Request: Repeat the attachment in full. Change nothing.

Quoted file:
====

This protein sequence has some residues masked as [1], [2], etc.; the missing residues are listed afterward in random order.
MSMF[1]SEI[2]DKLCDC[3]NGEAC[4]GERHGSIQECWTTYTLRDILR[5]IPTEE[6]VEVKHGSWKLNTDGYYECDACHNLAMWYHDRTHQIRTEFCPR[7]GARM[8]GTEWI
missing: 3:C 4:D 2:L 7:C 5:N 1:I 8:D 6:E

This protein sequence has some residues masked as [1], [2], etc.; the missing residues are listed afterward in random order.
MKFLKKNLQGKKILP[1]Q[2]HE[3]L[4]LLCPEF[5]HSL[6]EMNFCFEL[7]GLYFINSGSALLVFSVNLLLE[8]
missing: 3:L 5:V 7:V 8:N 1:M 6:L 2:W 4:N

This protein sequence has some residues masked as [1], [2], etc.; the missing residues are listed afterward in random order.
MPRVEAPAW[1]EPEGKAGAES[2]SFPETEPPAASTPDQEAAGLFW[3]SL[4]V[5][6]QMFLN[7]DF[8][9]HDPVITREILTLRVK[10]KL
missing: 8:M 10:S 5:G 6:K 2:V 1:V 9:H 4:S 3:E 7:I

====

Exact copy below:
This protein sequence has some residues masked as [1], [2], etc.; the missing residues are listed afterward in random order.
MSMF[1]SEI[2]DKLCDC[3]NGEAC[4]GERHGSIQECWTTYTLRDILR[5]IPTEE[6]VEVKHGSWKLNTDGYYECDACHNLAMWYHDRTHQIRTEFCPR[7]GARM[8]GTEWI
missing: 3:C 4:D 2:L 7:C 5:N 1:I 8:D 6:E

This protein sequence has some residues masked as [1], [2], etc.; the missing residues are listed afterward in random order.
MKFLKKNLQGKKILP[1]Q[2]HE[3]L[4]LLCPEF[5]HSL[6]EMNFCFEL[7]GLYFINSGSALLVFSVNLLLE[8]
missing: 3:L 5:V 7:V 8:N 1:M 6:L 2:W 4:N

This protein sequence has some residues masked as [1], [2], etc.; the missing residues are listed afterward in random order.
MPRVEAPAW[1]EPEGKAGAES[2]SFPETEPPAASTPDQEAAGLFW[3]SL[4]V[5][6]QMFLN[7]DF[8][9]HDPVITREILTLRVK[10]KL
missing: 8:M 10:S 5:G 6:K 2:V 1:V 9:H 4:S 3:E 7:I